A former board member of the authority building the Dulles Rail project flew to Ethiopia at the authority's expense and then used the contacts he made during that trip to win a $42,000 contract from the authority after he left the board, The Washington Examiner has learned.
The Metropolitan Washington Airports Authority awarded a no-bid consulting contract to Leonard Manning in 2011 just months after he left the board, saying that Manning's contacts made him uniquely qualified to negotiate to have Ethiopian flowers delivered to Washington Dulles International Airport.
But Manning made many of those contacts in 2010 when the authority paid more than $20,000 to send him and two other authority officials to Ethiopia to celebrate Ethiopia Airlines' purchase of a Boeing 777, authority documents show.
The authority awarded the contract to Manning as an outside consultant even though two other officials who traveled with him to Ethiopia -- board member H.R. Crawford and a staff member -- were still with the authority.
Manning and Crawford dined with the president of Ethiopia and stayed three nights in a luxury hotel in Addis Ababa during their trip. Manning said he got the idea for the flower deal while there.
"I think as a result of that we are seeing cargo coming in from Ethiopia and we expect to see quite a bit more in the near future," he said.
Foreign travel by authority members has strained relations with Virginia officials, who complain that the authority isn't doing enough to control costs. Gov. Bob McDonnell this month ousted an authority member, Dennis Martire, in part because of Martire's foreign travel.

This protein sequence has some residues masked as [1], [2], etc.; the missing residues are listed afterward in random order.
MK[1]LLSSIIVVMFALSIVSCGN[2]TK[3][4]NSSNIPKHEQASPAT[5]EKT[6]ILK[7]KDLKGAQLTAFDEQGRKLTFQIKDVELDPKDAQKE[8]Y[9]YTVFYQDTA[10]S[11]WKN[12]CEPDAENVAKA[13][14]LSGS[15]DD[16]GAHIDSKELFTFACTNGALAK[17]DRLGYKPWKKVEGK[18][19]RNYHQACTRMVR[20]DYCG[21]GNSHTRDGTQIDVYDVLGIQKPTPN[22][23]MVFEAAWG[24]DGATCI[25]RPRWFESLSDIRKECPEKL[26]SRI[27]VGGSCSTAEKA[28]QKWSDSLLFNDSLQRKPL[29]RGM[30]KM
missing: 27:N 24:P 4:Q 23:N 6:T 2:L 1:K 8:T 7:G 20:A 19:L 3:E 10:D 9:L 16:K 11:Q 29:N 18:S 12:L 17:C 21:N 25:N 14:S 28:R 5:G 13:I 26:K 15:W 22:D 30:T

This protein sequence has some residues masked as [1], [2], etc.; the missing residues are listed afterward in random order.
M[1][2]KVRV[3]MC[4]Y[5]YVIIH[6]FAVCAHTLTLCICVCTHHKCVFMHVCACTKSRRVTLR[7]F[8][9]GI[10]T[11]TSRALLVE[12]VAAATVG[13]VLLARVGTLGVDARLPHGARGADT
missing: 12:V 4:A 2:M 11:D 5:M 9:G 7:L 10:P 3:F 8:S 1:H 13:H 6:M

"Individuals on the MWAA board seem to have taken advantage of the unique nature of the authority and have developed rules to suit the situation," Virginia Secretary of Transportation Sean Connaughton said. "These are practices that would not be accepted in any Virginia or other public entities. And they should not be accepted by MWAA."
Crawford defended board members' travel.
"You can't sit out there in Virginia and not travel," he said. "That's one of the purposes of the authority -- you have to be acquainted with what's going on in the industry."
Crawford said the board was invited on that 2010 trip by the Ethiopian government.
"It would have been totally disrespectful not to have attended," he said. "If the top officials in Europe had invited us, we would do the same."
Airports authority staff also defended the trip.
"To fulfill [our] mission, we have to maintain successful partnerships with dozens of airlines and numerous governments," authority spokesman Rob Yingling said. "The engagement with the Ethiopian government and Ethiopian Airlines has been very beneficial to the authority and is fully consistent with our mission."